My Personal Experiences: Growing Up In Ghana West Africa

1926 Words 8 Pages
Growing up in Ghana West Africa, I was one of 9 children as the 8th on the spectrum and the 4th girl; I faced unique challenge in a culture where boys were the focus of the family when it comes to proper education. However, an incident in my early years at school changed my father’s thinking and I to join my brothers in a preparatory school instead of the public school my other sisters attended. The incident that impacted my education happened when a teacher beat my buttocks with a stick and tore my flesh at the public school my other sisters attended. I remember my father coming home from work and my mother telling him what happened to me at school, he took me to the teachers house, I remember a group of people pulling him aside to calm …show more content…
I thrived and excelled at the private school setting which led to my skipping two grades after year 4, even though I could do the work, emotionally and psychologically I struggled and begun to second guess my capabilities. There were no resources or a support system to help me transition and adjust to the work and maturity level. Meanwhile, I had very little time to adjust because I was in the preparation class for the common entrance exams, the general evaluation class for secondary school. At this point, my lack of confidence reflected in my choices for secondary school, without the help of a guidance counselor is resource not available. We had no guidance counselors to help with the process. Eventually I passed and was shipped to boarding school at 11 years old. I this regard, I was literally on my own, there were no family visits, from the day I was dropped off until vacation, if I don’t find a reason to go home then that was it. Eventually, three years into my schooling, one weekend I was called that my senior brother had come to visit, a part of me did not feel right about it, however, I followed his …show more content…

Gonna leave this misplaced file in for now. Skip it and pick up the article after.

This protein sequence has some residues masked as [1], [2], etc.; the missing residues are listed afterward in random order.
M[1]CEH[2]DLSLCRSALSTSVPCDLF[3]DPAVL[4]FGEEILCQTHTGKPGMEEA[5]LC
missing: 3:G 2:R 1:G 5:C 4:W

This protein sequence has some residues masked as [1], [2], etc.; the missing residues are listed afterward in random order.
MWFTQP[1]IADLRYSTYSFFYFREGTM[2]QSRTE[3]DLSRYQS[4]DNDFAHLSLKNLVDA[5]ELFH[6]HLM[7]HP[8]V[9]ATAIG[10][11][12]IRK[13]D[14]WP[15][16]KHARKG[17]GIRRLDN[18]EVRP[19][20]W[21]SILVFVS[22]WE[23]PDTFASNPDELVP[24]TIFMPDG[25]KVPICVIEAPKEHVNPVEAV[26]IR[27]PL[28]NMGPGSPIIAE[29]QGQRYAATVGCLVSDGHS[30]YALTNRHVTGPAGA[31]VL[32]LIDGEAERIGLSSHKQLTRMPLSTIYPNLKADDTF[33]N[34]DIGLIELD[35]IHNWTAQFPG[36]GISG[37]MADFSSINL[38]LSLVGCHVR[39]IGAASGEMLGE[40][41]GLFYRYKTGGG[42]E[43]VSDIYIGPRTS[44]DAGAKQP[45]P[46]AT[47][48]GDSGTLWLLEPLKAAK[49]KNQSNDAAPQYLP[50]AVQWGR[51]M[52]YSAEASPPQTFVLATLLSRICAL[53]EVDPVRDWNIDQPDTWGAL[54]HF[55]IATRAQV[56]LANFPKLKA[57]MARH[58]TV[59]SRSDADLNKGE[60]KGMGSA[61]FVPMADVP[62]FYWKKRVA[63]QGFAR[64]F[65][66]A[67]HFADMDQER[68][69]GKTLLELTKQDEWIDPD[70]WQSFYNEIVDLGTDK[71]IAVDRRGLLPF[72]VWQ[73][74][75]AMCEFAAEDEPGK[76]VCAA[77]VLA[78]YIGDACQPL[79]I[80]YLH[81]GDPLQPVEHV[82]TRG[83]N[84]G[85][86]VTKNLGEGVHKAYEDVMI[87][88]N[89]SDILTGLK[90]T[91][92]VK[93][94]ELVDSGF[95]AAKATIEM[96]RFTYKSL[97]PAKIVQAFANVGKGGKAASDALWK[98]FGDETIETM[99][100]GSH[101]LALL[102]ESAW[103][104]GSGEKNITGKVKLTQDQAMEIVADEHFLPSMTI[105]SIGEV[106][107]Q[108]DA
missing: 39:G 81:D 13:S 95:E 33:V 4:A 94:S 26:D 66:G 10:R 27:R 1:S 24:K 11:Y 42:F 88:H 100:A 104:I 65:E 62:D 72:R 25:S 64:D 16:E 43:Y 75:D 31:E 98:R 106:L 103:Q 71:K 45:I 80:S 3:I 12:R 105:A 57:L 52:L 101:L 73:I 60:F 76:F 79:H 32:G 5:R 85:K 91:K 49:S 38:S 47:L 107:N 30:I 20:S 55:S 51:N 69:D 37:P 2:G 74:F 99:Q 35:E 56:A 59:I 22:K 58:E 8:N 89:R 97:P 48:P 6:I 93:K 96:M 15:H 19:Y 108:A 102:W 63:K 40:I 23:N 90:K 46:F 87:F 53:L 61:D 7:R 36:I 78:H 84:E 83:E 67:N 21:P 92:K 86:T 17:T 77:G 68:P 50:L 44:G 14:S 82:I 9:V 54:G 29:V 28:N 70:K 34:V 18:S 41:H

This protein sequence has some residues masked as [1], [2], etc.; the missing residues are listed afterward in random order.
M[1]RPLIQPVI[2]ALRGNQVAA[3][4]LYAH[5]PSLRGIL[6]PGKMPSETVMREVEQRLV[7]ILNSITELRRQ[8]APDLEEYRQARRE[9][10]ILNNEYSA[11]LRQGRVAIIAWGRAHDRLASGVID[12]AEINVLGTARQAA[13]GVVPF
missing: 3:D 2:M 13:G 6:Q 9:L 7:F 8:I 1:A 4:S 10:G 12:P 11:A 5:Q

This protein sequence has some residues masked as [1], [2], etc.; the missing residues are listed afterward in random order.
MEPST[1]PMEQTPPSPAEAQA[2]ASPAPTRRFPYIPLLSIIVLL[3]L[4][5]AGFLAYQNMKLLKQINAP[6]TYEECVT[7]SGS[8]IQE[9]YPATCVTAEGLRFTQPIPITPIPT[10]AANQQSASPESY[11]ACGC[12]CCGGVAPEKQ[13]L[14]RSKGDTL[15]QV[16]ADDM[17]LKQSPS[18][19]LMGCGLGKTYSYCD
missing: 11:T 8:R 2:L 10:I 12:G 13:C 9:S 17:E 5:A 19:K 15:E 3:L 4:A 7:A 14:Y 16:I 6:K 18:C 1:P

In the mean time, I found a job at a foreign exchange shop that exposed me to expatriates a majority of them worked for the United Nations. Interestingly, a particular individual after several conversations told me how the UN employment application worked, they furnished me with one, and the next time they came to work in Accra, Ghana, I then filled out a personal history form and told my family I was going to Geneva to look for work. This intension sent shock waves to my family particularly my mother who was confused and alarmed at the prospect of me leaving the country, no one has set that precedent therefore, she could not understand how I could just announce I will be leaving the country and go abroad for work is not the norm, those who leave usually do so because either a parent of sibling is lives in the country and invites them. The determination to pursue my goals and dreams landed me in Switzerland, just like my boarding school experience, no one prepared me for the harsh reality of the change in seasons, the culture shock and even the food. I worked temporarily for different UN agencies within a span of two years, I had grown and adapted to the conditions that shaped my thinking during the early young adult

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